Notes Refeeding Kraft article.doc

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Department
Nutrition and Dietetics
Course
NUTR 344
Professor
Kristine Koski
Semester
Winter

Description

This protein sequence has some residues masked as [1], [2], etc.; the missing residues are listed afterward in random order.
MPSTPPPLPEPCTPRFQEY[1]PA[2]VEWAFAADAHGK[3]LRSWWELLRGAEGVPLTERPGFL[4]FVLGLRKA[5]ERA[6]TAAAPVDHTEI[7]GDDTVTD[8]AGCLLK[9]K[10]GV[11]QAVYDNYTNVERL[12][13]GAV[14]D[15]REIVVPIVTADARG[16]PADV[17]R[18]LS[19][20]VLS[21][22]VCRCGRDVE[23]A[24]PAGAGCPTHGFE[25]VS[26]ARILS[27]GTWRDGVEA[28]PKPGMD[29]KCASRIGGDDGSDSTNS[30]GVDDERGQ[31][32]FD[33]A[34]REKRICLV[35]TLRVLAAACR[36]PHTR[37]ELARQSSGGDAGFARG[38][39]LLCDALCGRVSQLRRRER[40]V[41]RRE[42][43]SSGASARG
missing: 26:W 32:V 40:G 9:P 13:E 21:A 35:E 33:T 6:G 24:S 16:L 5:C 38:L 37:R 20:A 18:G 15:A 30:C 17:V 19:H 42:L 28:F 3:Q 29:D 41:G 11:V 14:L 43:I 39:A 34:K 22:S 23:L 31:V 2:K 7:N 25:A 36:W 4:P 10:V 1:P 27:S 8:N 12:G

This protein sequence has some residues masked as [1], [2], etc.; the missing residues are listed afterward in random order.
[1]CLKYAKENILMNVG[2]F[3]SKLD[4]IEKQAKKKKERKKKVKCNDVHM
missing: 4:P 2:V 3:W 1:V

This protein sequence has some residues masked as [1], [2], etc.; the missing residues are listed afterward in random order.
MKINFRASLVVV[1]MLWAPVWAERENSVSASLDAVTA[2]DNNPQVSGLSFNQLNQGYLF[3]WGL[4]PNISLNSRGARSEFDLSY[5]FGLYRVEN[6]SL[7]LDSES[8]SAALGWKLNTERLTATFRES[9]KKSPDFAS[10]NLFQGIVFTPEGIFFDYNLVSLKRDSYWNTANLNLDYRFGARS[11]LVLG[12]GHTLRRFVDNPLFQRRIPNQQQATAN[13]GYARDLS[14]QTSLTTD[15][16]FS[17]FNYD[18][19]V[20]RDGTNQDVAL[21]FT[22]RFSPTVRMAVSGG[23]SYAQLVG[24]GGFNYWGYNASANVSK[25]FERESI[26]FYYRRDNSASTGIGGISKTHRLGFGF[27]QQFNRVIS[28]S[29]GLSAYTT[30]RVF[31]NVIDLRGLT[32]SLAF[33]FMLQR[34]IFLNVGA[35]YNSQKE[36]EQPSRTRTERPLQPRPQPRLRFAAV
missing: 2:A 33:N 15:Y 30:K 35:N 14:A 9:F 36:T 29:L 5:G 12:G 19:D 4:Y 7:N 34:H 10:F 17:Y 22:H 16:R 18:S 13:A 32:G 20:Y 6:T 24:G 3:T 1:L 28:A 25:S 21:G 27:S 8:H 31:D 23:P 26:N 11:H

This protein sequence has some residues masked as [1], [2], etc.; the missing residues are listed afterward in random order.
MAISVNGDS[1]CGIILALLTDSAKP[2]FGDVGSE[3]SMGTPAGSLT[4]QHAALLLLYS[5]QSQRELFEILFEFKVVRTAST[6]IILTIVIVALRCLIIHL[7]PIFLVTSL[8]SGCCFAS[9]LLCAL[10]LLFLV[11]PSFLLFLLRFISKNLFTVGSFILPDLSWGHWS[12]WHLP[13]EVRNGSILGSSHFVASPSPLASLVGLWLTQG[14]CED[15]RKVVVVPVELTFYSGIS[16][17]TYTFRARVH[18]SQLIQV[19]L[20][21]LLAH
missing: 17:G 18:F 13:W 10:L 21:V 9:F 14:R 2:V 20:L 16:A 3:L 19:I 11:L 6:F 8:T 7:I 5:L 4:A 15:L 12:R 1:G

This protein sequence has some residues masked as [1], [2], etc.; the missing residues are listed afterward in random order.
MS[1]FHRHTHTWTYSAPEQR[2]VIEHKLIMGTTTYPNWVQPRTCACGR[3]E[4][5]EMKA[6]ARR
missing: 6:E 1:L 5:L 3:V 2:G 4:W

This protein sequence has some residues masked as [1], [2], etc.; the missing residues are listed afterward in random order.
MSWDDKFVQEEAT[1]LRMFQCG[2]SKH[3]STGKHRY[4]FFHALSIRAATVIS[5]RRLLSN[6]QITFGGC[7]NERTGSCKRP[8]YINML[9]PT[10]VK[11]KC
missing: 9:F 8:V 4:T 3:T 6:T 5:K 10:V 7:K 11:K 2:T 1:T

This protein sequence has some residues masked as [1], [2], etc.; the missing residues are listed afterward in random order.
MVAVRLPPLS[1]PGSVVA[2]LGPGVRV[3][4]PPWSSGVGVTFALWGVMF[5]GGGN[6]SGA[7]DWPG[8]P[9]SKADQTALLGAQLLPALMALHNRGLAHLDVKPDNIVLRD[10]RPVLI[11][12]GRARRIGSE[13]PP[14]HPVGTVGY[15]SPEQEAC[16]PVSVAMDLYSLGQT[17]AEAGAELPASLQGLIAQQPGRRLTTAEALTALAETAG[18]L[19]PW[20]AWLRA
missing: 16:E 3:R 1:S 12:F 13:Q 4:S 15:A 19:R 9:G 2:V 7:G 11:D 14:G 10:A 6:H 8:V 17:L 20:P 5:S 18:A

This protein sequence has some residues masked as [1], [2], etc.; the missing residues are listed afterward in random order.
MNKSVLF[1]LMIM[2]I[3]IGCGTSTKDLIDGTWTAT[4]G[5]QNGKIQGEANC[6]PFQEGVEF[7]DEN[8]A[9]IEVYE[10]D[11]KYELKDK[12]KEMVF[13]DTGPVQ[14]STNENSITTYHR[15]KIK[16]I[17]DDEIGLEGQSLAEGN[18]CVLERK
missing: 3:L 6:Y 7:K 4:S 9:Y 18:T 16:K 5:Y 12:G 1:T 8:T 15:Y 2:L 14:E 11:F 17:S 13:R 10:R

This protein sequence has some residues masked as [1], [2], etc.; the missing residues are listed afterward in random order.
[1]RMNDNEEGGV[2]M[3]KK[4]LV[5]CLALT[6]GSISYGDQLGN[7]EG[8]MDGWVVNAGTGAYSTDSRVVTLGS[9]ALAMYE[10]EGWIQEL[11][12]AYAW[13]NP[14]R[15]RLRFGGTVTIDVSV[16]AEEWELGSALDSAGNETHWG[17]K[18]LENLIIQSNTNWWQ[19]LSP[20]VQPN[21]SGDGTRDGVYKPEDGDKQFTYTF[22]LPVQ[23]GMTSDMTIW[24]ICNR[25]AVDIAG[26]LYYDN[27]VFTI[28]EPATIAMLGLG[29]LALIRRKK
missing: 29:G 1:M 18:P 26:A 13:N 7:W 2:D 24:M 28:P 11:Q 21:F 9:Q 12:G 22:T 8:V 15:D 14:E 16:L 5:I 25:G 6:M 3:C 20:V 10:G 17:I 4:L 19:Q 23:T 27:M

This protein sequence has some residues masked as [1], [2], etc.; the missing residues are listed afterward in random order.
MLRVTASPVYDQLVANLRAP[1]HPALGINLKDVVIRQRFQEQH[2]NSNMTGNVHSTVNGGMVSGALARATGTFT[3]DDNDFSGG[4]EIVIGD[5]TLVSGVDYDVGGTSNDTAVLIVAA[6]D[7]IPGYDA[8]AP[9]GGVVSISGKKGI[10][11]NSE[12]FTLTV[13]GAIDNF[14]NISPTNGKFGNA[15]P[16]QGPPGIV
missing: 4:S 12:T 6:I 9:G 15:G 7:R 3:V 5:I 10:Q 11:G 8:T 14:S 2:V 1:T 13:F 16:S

Identification of patients at risk for refeeding syndrome -Anorexia nervosa ­Classic marasmus/kwashiorkor ­Residents admitted from skilled nursing facilities ­Unfed for 7–10 days with evidence of stress/depletion Chronic diseases causing undernutrition  (eg, cancer orcardiac cachexia, chronic obstructive pulmonary disease, cirrhosis) ­History of excessive alcohol intake Morbid obesity with massive weight loss Treatment of hypokalemia Degree of hypokalemia IV potassium replacement Rate of IV infusion† Maximum concentration dosage* Serum potassium  20–40 mEq  10–20 mEq  80 mEq/L via a  concentration= 2.5– potassium/h;  peripheral vein; 3.4 mEq/L (mild to  maximum of 40 mEq  moderate  potassium/h hypokalemia,  asymptomatic) Serum potassium  up to 120 mEq/L via a  concentration= 2.5  central vein (admixed  mEq/L, or if  in 0.9% sodium  symptomatic (severe  chloride in water, or  symptomatic  0.45% sodium  hypokalemia) chloride in water) *In patients with normal renal function; patients with renal insufficiency should receive less of equal 50%  of the initial empiric dose. †Continuous cardiac monitoring and infusion via a central venous catheter are recommended for infusion  rates =10 mEq potassium per hour. 64 –70 Treatment of hypophosphatemia * Degree of hypophosphatemia IV phosphate replacement 
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